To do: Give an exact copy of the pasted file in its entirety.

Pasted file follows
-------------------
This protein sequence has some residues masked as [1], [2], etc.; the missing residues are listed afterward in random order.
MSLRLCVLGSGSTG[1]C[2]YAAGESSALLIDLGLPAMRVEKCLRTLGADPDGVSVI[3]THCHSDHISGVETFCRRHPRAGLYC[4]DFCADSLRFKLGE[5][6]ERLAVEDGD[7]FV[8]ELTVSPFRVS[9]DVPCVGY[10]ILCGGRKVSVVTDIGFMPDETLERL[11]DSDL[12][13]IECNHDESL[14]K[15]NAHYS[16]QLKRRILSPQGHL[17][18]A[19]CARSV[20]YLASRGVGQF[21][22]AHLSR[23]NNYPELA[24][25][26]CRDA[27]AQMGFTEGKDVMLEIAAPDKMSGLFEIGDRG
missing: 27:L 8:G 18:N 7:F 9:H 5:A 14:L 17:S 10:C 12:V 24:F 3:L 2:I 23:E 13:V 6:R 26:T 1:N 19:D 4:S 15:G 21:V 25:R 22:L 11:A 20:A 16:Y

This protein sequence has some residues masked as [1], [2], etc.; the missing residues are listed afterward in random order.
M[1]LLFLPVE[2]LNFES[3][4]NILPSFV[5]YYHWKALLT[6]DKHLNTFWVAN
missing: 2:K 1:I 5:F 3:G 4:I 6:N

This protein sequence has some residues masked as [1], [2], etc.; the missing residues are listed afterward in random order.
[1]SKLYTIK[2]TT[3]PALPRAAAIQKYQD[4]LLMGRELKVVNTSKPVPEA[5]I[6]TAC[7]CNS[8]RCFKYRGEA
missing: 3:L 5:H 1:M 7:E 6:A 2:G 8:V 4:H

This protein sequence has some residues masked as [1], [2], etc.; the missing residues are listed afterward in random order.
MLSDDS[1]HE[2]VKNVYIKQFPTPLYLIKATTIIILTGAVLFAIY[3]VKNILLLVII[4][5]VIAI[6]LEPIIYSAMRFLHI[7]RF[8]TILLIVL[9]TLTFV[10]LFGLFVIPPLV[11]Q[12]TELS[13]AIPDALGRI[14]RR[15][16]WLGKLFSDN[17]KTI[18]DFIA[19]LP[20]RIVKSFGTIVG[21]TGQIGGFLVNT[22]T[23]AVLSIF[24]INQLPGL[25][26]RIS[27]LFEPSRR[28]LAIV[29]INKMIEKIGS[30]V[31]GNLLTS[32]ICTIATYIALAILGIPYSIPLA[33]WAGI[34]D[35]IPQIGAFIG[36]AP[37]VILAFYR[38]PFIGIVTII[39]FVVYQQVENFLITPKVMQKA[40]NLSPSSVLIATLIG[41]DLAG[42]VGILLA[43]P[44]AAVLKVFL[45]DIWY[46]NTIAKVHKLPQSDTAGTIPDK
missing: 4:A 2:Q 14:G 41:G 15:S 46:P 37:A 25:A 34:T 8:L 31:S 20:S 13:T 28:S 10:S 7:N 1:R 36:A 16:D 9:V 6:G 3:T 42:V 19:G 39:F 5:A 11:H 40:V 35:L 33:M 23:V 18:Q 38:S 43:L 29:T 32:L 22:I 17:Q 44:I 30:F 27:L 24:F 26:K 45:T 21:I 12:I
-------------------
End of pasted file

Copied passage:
This protein sequence has some residues masked as [1], [2], etc.; the missing residues are listed afterward in random order.
MSLRLCVLGSGSTG[1]C[2]YAAGESSALLIDLGLPAMRVEKCLRTLGADPDGVSVI[3]THCHSDHISGVETFCRRHPRAGLYC[4]DFCADSLRFKLGE[5][6]ERLAVEDGD[7]FV[8]ELTVSPFRVS[9]DVPCVGY[10]ILCGGRKVSVVTDIGFMPDETLERL[11]DSDL[12][13]IECNHDESL[14]K[15]NAHYS[16]QLKRRILSPQGHL[17][18]A[19]CARSV[20]YLASRGVGQF[21][22]AHLSR[23]NNYPELA[24][25][26]CRDA[27]AQMGFTEGKDVMLEIAAPDKMSGLFEIGDRG
missing: 27:L 8:G 18:N 7:F 9:H 5:A 14:L 17:S 10:C 12:V 24:F 3:L 2:I 23:E 13:V 6:R 26:T 1:N 19:D 4:S 15:G 21:V 25:R 22:L 11:A 20:A 16:Y

This protein sequence has some residues masked as [1], [2], etc.; the missing residues are listed afterward in random order.
M[1]LLFLPVE[2]LNFES[3][4]NILPSFV[5]YYHWKALLT[6]DKHLNTFWVAN
missing: 2:K 1:I 5:F 3:G 4:I 6:N

This protein sequence has some residues masked as [1], [2], etc.; the missing residues are listed afterward in random order.
[1]SKLYTIK[2]TT[3]PALPRAAAIQKYQD[4]LLMGRELKVVNTSKPVPEA[5]I[6]TAC[7]CNS[8]RCFKYRGEA
missing: 3:L 5:H 1:M 7:E 6:A 2:G 8:V 4:H

This protein sequence has some residues masked as [1], [2], etc.; the missing residues are listed afterward in random order.
MLSDDS[1]HE[2]VKNVYIKQFPTPLYLIKATTIIILTGAVLFAIY[3]VKNILLLVII[4][5]VIAI[6]LEPIIYSAMRFLHI[7]RF[8]TILLIVL[9]TLTFV[10]LFGLFVIPPLV[11]Q[12]TELS[13]AIPDALGRI[14]RR[15][16]WLGKLFSDN[17]KTI[18]DFIA[19]LP[20]RIVKSFGTIVG[21]TGQIGGFLVNT[22]T[23]AVLSIF[24]INQLPGL[25][26]RIS[27]LFEPSRR[28]LAIV[29]INKMIEKIGS[30]V[31]GNLLTS[32]ICTIATYIALAILGIPYSIPLA[33]WAGI[34]D[35]IPQIGAFIG[36]AP[37]VILAFYR[38]PFIGIVTII[39]FVVYQQVENFLITPKVMQKA[40]NLSPSSVLIATLIG[41]DLAG[42]VGILLA[43]P[44]AAVLKVFL[45]DIWY[46]NTIAKVHKLPQSDTAGTIPDK
missing: 4:A 2:Q 14:G 41:G 15:S 46:P 37:A 25:A 34:T 8:L 31:S 20:S 13:T 28:S 10:S 7:N 1:R 36:A 16:D 9:V 6:G 3:T 42:V 19:G 39:F 5:A 11:H 40:V 35:L 33:M 23:V 18:Q 38:S 43:L 29:T 32:L 22:I 17:Q 44:I 30:F 27:L 24:F 26:K 45:T 21:I 12:I